Perfectionism, one right way, paternalism, objectivity
Rigid thinking is a major reason that people seek help in therapy. It is based on the false belief (illusion) that perfection is possible, that there is only one right way to do something, that this one right and perfect way is known by the most enlightened members of society who deserve more power than everybody else, and that this is all objectively true and arguing with it is a sign of intellectual or moral weakness. Depression, anxiety, and low self-esteem are hugely impacted by this way of thinking. Depression and low self-esteem are often associated with the belief that one will never measure up to some standard. Anxiety is associated with a frantic effort to do or learn the right thing. Both are rooted in fear, which is of course baked into the foundation of our nation. Fear results in the desire for control. If we believe that we can become perfect, or find the right way, or talk to the smart person, or somehow understand THE TRUTH, then we have nothing to fear. And if someone else disagrees, then they must be feared.
Either/or and the binary
This is another form of rigid thinking that is a common symptom of what the DSM calls borderline personality disorder. Sufferers will frequently shift between demonizing and idealizing people in their lives. Someone is either all good or all bad. Life is either going amazing or just horrible. It is hugely taxing on a person’s emotional stability and relationships, and, more importantly, it is a false perception. Life is more complicated than black and white. There are shades of grey. If we can’t see this, we’re going to have trouble getting around in life.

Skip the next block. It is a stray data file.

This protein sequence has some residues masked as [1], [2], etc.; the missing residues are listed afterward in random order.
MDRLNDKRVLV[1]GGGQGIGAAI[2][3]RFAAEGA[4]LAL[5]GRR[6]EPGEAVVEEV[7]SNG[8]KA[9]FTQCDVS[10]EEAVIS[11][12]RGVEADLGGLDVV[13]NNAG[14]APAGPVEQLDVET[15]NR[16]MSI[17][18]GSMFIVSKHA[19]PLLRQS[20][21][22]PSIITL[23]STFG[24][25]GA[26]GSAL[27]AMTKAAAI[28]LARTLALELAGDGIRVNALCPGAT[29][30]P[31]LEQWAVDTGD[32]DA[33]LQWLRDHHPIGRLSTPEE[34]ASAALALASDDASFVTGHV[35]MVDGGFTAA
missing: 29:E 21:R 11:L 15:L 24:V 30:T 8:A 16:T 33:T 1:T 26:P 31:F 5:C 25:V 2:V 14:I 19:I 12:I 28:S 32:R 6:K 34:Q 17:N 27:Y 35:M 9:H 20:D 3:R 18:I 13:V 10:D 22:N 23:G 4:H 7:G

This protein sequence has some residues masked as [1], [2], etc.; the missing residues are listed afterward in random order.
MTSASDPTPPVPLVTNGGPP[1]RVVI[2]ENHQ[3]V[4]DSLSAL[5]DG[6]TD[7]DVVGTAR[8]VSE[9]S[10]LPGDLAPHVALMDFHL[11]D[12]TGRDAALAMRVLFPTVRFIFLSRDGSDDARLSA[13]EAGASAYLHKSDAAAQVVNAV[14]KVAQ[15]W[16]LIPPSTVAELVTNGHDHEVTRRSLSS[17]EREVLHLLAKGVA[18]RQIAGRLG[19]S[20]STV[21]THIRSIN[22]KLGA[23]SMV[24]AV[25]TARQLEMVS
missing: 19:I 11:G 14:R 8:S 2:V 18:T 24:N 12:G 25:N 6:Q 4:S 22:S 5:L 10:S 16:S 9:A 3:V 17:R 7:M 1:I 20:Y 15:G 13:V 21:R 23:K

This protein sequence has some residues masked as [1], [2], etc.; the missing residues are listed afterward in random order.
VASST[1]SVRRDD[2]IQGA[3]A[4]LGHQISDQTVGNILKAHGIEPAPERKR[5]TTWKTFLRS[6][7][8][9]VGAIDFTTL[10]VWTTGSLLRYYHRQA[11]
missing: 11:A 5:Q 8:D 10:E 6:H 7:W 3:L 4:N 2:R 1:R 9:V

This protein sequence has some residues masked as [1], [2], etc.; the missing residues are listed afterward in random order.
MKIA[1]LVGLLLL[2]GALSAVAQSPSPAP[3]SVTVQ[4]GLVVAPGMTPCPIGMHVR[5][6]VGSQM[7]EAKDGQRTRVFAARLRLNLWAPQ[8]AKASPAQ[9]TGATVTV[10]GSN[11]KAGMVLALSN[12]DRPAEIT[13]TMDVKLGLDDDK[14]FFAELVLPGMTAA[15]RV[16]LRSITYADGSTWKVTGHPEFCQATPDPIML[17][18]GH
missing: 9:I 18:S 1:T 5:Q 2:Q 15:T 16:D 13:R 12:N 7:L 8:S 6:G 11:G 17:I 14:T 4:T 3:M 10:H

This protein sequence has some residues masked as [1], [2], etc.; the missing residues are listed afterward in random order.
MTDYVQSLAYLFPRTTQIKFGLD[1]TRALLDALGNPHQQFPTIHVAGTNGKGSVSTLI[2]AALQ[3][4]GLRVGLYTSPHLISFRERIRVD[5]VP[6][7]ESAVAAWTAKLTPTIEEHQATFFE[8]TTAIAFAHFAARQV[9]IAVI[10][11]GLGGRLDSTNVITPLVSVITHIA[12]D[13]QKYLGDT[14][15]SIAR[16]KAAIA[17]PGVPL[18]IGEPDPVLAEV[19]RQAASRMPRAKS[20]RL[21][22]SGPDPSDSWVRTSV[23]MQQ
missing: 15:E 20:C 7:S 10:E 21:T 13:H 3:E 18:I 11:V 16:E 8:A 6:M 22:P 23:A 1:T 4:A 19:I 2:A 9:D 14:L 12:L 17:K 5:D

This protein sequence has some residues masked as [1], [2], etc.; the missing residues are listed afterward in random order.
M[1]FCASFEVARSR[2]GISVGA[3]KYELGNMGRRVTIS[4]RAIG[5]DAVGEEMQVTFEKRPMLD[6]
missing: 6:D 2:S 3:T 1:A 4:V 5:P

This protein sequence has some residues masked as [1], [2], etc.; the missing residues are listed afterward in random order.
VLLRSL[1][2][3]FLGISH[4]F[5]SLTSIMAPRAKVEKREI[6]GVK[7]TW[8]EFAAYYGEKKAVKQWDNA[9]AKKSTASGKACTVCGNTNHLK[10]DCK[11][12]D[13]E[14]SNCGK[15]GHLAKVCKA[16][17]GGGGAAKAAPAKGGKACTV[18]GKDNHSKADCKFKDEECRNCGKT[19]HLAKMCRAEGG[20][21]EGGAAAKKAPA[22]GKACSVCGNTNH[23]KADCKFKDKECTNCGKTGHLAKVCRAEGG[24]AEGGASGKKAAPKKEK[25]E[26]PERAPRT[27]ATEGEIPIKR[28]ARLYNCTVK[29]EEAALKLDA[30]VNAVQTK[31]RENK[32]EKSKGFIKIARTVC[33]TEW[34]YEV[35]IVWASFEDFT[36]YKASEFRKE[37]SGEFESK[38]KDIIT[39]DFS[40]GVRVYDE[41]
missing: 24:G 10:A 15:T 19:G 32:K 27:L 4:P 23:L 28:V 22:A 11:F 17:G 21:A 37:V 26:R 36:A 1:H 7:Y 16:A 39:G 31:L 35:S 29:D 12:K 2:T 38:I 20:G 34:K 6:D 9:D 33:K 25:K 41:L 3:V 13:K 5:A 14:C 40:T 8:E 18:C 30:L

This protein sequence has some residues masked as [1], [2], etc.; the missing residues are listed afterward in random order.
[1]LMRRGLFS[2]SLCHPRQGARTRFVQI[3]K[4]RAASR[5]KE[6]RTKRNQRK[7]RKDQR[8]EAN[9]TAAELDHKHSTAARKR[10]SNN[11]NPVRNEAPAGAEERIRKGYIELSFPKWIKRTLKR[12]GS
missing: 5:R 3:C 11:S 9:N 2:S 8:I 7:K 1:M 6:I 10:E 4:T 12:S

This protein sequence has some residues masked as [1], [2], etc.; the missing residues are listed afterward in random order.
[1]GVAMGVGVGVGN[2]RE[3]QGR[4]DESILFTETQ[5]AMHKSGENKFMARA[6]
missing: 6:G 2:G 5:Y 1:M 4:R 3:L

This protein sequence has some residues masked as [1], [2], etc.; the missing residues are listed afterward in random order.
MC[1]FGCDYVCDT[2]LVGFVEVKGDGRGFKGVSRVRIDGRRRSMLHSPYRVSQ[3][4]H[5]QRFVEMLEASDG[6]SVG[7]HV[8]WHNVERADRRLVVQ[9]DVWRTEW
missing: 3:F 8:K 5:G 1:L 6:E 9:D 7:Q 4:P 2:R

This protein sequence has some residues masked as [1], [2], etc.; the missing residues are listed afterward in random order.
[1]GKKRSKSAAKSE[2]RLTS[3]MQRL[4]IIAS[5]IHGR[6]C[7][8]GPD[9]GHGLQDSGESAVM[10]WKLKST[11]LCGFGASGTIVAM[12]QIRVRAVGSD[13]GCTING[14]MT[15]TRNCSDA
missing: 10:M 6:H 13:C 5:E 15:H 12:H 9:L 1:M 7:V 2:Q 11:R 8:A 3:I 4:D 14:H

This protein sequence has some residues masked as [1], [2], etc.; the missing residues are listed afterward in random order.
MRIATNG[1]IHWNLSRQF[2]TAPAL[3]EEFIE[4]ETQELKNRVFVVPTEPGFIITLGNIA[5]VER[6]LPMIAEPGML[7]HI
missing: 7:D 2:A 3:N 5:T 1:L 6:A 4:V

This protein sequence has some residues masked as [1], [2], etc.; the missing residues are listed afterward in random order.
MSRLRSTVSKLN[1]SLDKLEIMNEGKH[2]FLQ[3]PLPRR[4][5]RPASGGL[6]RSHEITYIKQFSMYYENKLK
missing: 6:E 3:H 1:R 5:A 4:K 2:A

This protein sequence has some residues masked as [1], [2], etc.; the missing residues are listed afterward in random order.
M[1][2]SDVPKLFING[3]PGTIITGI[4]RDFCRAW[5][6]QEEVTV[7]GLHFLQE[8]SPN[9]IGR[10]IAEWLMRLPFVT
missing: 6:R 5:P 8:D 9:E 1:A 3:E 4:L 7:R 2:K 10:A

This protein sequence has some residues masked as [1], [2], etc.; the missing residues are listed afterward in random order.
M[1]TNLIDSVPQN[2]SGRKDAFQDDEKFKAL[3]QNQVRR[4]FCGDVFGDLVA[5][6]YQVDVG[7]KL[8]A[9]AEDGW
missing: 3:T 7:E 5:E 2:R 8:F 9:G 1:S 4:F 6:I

Progress is bigger/more, and quantity over quality
A highly materialistic way of looking at the world, dependent as it is on the ability to measure progress objectively, this way of thinking alienates people from the more subtle aspects of their lives. People who care only about making money will often see their relationships suffer. People who are always competing and comparing themselves to others will never be satisfied because there will almost always be someone who has more or who can do things faster.
Next week I will continue this analysis with four more characteristics of white supremacy culture and how they are ideal fodder for a productive therapy session.
Nauser Bear is a licensed marriage and family therapist in California (LMFT#123099; licensed with the BBS as Nicholas Jon Reynolds). To work with Nauser, send an email to email@example.com, call (510) 394-5373, or schedule a free 20-minute consultation by clicking here.
Disclaimer: This blog and comments on it do not constitute medical or mental health advice. If you are in need of support and live in California, contact me to set up a consult to see if working together is a fit. Otherwise, seek mental health support in your area. If you are in danger of hurting yourself or someone else, please call 911 or the National Suicide Prevention hotline, which is available 24/7, at 800-273-8255.